These piquant passages are from a letter written by Ted Hughes to his sister Olwyn, dated August 22, 1957. Hughes and Plath had moved to Eastham, Massachusetts, where the couple lived before she took up a teaching job at Smith College, her alma mater, in nearby Northampton. His outsider’s insight into the condition of ’50s America reminds me of Tocqueville, though Tocqueville’s fascination yields, in Hughes, to a visceral alarm:
What a place America is. Everything is in cellophane. Everything is 10,000 miles from where it was plucked or made. The bread is in cellophane that is covered with such slogans as de-crapularised, re-energised, multi-cramulated, bleached, double-bleached, rebrowned, unsanforised, guaranteed no blasphemin. There is no such thing as bread.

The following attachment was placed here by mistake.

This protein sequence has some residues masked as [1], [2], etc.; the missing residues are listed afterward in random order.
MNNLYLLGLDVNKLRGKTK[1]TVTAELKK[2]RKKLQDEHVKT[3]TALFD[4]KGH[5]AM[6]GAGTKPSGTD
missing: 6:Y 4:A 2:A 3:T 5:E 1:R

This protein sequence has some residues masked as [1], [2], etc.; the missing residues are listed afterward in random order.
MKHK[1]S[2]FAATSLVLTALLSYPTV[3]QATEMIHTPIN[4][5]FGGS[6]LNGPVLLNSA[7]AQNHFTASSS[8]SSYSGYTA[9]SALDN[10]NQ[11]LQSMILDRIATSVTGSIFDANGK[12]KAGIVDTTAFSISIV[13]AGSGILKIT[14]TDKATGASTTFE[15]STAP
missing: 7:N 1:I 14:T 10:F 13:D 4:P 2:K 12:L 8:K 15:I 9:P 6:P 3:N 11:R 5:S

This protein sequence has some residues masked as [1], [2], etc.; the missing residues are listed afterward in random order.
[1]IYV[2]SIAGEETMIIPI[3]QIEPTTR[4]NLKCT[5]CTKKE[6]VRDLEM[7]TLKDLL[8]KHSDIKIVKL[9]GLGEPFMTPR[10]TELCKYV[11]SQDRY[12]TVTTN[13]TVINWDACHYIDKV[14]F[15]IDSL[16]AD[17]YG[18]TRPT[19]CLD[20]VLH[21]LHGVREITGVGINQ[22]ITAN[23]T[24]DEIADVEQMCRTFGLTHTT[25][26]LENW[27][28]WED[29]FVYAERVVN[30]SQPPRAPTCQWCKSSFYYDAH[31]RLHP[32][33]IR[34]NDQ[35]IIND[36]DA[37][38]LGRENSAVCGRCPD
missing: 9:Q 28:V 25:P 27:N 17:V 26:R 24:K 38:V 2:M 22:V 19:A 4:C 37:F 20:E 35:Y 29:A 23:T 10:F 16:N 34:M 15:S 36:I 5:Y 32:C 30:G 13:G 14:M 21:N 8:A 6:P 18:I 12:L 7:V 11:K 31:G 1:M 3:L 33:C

This is my main impression of America—it is a temporary expedition, in which we’re living on food we brought to last the expedition out. And we mustn’t put up houses to last more than a year because we shall soon get done before we leave that there’s no time to do more than sleep & hurry. There’s something like a temporary mountain-top expedition, too, in the way everybody’s so friendly, and nobody knows anybody else’s family history, and nobody ever bothers to get to know anybody except on purely temporary and facetious terms. Little I know about it. Maybe it’s different when you live & work in a place. Northampton was fairly English—all the shops & streets huddled together—so maybe that will be more congenial. But most of America is a boundless suburbia.